This story was originally published by the Guardian and is reproduced here as part of the Climate Desk collaboration.

Automakers pushing back against Donald Trump’s rollbacks to mileage standards want to avoid drawn-out court battles and be seen as on the right side of the climate crisis, according to one of the architects of the Obama administration rules.

Jeff Alson, who spent a decade on the standards as senior transportation and air quality adviser in the Environmental Protection Agency, said the companies are worried about years of regulatory uncertainty that could end with judges deciding against Trump.

Producing cars that use more gasoline could make it harder for American companies to compete in the U.S. and abroad. And the recent deal with California is more favorable than the Obama rules. Under an agreement last month, four companies pledged to reach an average fuel economy for new cars and trucks of 54.5 miles per gallon by 2026. The state made some concessions to automakers, giving them an extra year to meet the standards and allowing more flexibility to get credit for electric vehicles.

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Plus, young people who will be buying the cars of the future care about the climate crisis, Alson said.

“If you want to maintain a positive branding reputation with the future generations, do you want to be siding with the person that most of us think is the biggest climate denier in the world, President Trump?” Alson said.

Ford, Honda, Volkswagen, and BMW are aligning with California for stricter rules. And Trump has called other companies to the White House to try to win their support.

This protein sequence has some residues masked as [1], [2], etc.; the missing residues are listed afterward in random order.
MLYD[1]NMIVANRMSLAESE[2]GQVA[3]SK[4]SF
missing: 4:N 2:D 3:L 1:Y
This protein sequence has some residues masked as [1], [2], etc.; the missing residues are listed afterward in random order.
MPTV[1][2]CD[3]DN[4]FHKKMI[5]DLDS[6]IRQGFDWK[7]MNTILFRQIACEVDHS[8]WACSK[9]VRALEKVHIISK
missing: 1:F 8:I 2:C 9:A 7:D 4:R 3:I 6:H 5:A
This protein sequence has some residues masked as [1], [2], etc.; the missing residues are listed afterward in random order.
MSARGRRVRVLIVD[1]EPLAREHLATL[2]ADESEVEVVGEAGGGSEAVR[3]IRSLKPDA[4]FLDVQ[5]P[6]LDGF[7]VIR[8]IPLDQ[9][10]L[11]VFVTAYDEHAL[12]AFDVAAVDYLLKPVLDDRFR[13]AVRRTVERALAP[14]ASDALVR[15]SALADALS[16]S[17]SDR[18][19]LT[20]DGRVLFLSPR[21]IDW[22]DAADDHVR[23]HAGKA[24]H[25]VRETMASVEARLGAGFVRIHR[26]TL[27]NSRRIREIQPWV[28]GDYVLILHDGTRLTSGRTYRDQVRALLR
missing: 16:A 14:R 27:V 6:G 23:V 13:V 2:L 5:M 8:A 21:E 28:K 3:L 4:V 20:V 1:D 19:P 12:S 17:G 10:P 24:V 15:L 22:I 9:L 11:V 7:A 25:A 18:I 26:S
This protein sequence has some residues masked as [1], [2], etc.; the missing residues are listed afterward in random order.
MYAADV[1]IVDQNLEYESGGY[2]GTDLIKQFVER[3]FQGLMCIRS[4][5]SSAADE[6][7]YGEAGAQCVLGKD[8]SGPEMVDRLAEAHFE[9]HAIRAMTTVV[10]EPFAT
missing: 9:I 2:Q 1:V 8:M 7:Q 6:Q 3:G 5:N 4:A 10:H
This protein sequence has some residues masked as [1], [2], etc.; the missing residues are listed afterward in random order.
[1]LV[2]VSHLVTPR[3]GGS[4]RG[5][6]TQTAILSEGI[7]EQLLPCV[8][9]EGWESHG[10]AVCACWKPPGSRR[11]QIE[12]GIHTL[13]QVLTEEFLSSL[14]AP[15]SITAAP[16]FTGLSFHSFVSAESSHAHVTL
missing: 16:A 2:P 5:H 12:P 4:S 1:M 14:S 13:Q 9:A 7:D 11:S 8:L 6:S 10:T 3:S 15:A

Trump in a tweet on Wednesday morning criticized the “politically correct Automobile Companies,” arguing his proposal would lower car costs and have “very little impact on the environment.” Later he said Henry Ford, the founder of Ford, would be disappointed the company wants to “build a much more expensive car, that is far less safe and doesn’t work as well, because execs don’t want to fight California regulators.”

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The president is seeking to cripple the country’s only significant policy to stem the pollution that heats the planet, which would cut carbon dioxide levels by about 6 billion tons — equal to a year of U.S. emissions.

Transportation is responsible for 29 percent of U.S. climate pollution, followed by electricity and industry, according to the most recent figures from the EPA. Increasing fuel economy, as well as expanding mass transit and electric bikes and vehicles, would help reduce that footprint.

While some of the automakers are opposing the rollback, it would be a win for oil companies and refiners of gasoline.

Some power companies also opposed efforts within the administration to nix a climate rule for coal and gas plants without replacing it with another regulation. They, too, feared the regulatory uncertainty of Trump’s war against climate policies. And even the most conservative trade groups have not supported his bids to challenge climate science and the legal underpinnings that require the U.S. government to lower emissions.

The Obama administration in 2011 required automakers to roughly double the average fuel economy of new cars and trucks by 2025. Trump’s proposal would freeze the standards at 37 miles per gallon.

With some automakers siding with California and more than a dozen other states, the feud threatens to split the U.S. auto market in two.

Despite Trump’s claims that the rollback would save people money, Consumer Reports has found that American consumers would lose $460 billion in fuel savings with Trump’s plan. And the American Lung Association — a health advocacy group — promoted its poll showing 74 percent of Americans support the existing standards, including 82 percent of Democrats and 67 percent of Republicans.

Alson said stricter standards would cost less over time. Consumers might pay more for cars but spend less on gasoline.

“You are spending an extra dollar for technology, but every dollar you spend is going to save you two or three dollars over the long run,” Alson said.